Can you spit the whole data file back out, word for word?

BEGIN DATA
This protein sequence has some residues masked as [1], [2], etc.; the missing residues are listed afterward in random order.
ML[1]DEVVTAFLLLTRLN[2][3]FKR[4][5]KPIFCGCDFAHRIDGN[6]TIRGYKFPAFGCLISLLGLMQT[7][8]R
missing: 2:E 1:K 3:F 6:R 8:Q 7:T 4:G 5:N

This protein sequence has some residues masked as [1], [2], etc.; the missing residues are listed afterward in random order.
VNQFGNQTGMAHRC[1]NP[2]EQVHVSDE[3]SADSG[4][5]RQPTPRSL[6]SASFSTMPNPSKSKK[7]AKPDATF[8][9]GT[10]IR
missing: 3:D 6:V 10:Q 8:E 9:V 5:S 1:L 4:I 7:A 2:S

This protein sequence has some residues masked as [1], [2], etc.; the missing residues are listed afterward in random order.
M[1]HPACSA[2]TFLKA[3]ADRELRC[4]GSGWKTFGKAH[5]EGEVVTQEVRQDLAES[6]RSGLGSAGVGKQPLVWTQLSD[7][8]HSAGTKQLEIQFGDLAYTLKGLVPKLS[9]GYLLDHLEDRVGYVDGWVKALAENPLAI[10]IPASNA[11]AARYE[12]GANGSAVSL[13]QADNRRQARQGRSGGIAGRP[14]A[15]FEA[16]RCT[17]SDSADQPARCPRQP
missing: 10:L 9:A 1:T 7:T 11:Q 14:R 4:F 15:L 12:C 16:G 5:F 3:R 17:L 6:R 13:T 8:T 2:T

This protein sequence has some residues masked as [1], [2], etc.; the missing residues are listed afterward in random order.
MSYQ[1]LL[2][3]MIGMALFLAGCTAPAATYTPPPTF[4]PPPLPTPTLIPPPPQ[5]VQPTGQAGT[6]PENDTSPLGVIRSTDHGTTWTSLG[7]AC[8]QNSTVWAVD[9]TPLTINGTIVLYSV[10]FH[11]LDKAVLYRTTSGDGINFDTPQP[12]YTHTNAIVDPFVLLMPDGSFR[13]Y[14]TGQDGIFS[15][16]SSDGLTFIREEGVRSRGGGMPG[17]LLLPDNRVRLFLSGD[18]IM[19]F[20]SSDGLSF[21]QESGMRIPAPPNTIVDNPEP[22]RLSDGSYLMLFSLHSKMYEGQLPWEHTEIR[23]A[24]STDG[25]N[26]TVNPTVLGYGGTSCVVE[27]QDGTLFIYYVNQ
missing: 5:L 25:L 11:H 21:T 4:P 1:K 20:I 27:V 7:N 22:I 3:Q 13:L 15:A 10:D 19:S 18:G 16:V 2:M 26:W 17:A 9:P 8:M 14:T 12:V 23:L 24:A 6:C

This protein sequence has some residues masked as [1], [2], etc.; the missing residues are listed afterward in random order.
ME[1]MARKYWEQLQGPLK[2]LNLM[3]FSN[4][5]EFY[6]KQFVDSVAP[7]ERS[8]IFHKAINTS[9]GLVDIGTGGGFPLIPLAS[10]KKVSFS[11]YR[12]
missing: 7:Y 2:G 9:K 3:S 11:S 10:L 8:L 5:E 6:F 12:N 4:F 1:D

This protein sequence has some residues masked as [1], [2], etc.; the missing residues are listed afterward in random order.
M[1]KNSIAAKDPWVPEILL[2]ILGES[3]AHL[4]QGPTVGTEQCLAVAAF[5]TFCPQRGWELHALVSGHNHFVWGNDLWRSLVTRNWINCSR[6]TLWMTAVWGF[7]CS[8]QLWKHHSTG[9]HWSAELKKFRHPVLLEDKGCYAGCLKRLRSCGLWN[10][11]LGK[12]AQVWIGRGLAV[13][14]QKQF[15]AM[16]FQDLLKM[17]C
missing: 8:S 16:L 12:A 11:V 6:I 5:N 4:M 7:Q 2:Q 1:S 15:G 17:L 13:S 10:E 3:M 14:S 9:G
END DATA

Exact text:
This protein sequence has some residues masked as [1], [2], etc.; the missing residues are listed afterward in random order.
ML[1]DEVVTAFLLLTRLN[2][3]FKR[4][5]KPIFCGCDFAHRIDGN[6]TIRGYKFPAFGCLISLLGLMQT[7][8]R
missing: 2:E 1:K 3:F 6:R 8:Q 7:T 4:G 5:N

This protein sequence has some residues masked as [1], [2], etc.; the missing residues are listed afterward in random order.
VNQFGNQTGMAHRC[1]NP[2]EQVHVSDE[3]SADSG[4][5]RQPTPRSL[6]SASFSTMPNPSKSKK[7]AKPDATF[8][9]GT[10]IR
missing: 3:D 6:V 10:Q 8:E 9:V 5:S 1:L 4:I 7:A 2:S

This protein sequence has some residues masked as [1], [2], etc.; the missing residues are listed afterward in random order.
M[1]HPACSA[2]TFLKA[3]ADRELRC[4]GSGWKTFGKAH[5]EGEVVTQEVRQDLAES[6]RSGLGSAGVGKQPLVWTQLSD[7][8]HSAGTKQLEIQFGDLAYTLKGLVPKLS[9]GYLLDHLEDRVGYVDGWVKALAENPLAI[10]IPASNA[11]AARYE[12]GANGSAVSL[13]QADNRRQARQGRSGGIAGRP[14]A[15]FEA[16]RCT[17]SDSADQPARCPRQP
missing: 10:L 9:A 1:T 7:T 11:Q 14:R 4:F 15:L 12:C 16:G 5:F 3:R 17:L 6:R 13:T 8:T 2:T

This protein sequence has some residues masked as [1], [2], etc.; the missing residues are listed afterward in random order.
MSYQ[1]LL[2][3]MIGMALFLAGCTAPAATYTPPPTF[4]PPPLPTPTLIPPPPQ[5]VQPTGQAGT[6]PENDTSPLGVIRSTDHGTTWTSLG[7]AC[8]QNSTVWAVD[9]TPLTINGTIVLYSV[10]FH[11]LDKAVLYRTTSGDGINFDTPQP[12]YTHTNAIVDPFVLLMPDGSFR[13]Y[14]TGQDGIFS[15][16]SSDGLTFIREEGVRSRGGGMPG[17]LLLPDNRVRLFLSGD[18]IM[19]F[20]SSDGLSF[21]QESGMRIPAPPNTIVDNPEP[22]RLSDGSYLMLFSLHSKMYEGQLPWEHTEIR[23]A[24]STDG[25]N[26]TVNPTVLGYGGTSCVVE[27]QDGTLFIYYVNQ
missing: 5:L 25:L 11:H 21:T 4:P 1:K 20:I 27:V 7:N 22:I 3:Q 13:L 15:A 10:D 19:S 18:G 16:V 2:M 26:W 17:A 9:P 8:M 14:T 12:V 23:L 24:A 6:C

This protein sequence has some residues masked as [1], [2], etc.; the missing residues are listed afterward in random order.
ME[1]MARKYWEQLQGPLK[2]LNLM[3]FSN[4][5]EFY[6]KQFVDSVAP[7]ERS[8]IFHKAINTS[9]GLVDIGTGGGFPLIPLAS[10]KKVSFS[11]YR[12]
missing: 7:Y 2:G 9:K 3:S 11:S 10:L 8:L 5:E 6:F 12:N 4:F 1:D

This protein sequence has some residues masked as [1], [2], etc.; the missing residues are listed afterward in random order.
M[1]KNSIAAKDPWVPEILL[2]ILGES[3]AHL[4]QGPTVGTEQCLAVAAF[5]TFCPQRGWELHALVSGHNHFVWGNDLWRSLVTRNWINCSR[6]TLWMTAVWGF[7]CS[8]QLWKHHSTG[9]HWSAELKKFRHPVLLEDKGCYAGCLKRLRSCGLWN[10][11]LGK[12]AQVWIGRGLAV[13][14]QKQF[15]AM[16]FQDLLKM[17]C
missing: 8:S 16:L 12:A 11:V 6:I 5:N 4:M 7:Q 2:Q 1:S 15:G 17:L 13:S 10:E 3:M 14:S 9:G